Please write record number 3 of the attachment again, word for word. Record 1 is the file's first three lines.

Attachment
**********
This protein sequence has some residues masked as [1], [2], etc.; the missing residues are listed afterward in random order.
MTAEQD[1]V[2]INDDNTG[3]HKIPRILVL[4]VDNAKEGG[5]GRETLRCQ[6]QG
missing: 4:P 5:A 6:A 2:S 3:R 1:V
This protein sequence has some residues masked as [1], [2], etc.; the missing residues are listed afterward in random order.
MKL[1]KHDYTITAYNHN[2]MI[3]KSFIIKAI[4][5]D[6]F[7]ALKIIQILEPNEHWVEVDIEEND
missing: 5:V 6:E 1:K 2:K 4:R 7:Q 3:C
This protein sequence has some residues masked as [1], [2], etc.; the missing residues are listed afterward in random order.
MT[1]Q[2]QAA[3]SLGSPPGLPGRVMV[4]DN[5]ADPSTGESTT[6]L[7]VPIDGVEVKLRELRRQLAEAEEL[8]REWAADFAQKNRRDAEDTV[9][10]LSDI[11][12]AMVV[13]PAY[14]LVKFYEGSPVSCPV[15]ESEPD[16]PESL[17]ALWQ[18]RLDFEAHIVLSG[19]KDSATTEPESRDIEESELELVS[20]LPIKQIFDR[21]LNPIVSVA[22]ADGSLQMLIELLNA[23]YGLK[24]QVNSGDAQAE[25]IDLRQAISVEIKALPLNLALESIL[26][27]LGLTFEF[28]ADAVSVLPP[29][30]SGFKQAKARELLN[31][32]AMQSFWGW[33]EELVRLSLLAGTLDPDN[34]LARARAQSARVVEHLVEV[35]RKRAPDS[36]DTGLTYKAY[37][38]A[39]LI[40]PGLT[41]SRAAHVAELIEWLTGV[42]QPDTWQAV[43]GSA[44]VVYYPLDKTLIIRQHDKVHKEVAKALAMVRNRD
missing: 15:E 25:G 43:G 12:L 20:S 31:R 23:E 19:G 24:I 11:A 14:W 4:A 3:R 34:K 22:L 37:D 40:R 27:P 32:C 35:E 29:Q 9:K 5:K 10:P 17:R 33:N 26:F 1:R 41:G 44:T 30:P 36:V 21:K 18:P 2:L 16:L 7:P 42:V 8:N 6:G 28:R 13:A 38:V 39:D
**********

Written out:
This protein sequence has some residues masked as [1], [2], etc.; the missing residues are listed afterward in random order.
MT[1]Q[2]QAA[3]SLGSPPGLPGRVMV[4]DN[5]ADPSTGESTT[6]L[7]VPIDGVEVKLRELRRQLAEAEEL[8]REWAADFAQKNRRDAEDTV[9][10]LSDI[11][12]AMVV[13]PAY[14]LVKFYEGSPVSCPV[15]ESEPD[16]PESL[17]ALWQ[18]RLDFEAHIVLSG[19]KDSATTEPESRDIEESELELVS[20]LPIKQIFDR[21]LNPIVSVA[22]ADGSLQMLIELLNA[23]YGLK[24]QVNSGDAQAE[25]IDLRQAISVEIKALPLNLALESIL[26][27]LGLTFEF[28]ADAVSVLPP[29][30]SGFKQAKARELLN[31][32]AMQSFWGW[33]EELVRLSLLAGTLDPDN[34]LARARAQSARVVEHLVEV[35]RKRAPDS[36]DTGLTYKAY[37][38]A[39]LI[40]PGLT[41]SRAAHVAELIEWLTGV[42]QPDTWQAV[43]GSA[44]VVYYPLDKTLIIRQHDKVHKEVAKALAMVRNRD
missing: 15:E 25:G 43:G 12:L 20:S 31:R 23:E 19:G 24:I 11:A 14:W 4:A 3:R 34:K 22:L 37:D 40:R 27:P 32:C 35:E 29:Q 9:K 5:K 10:P 17:R 33:N 26:F 1:R 41:G 44:T 30:P 36:V 21:K 18:P 2:L 16:L 7:P 42:V 8:N 6:G 28:R 13:A 38:V 39:D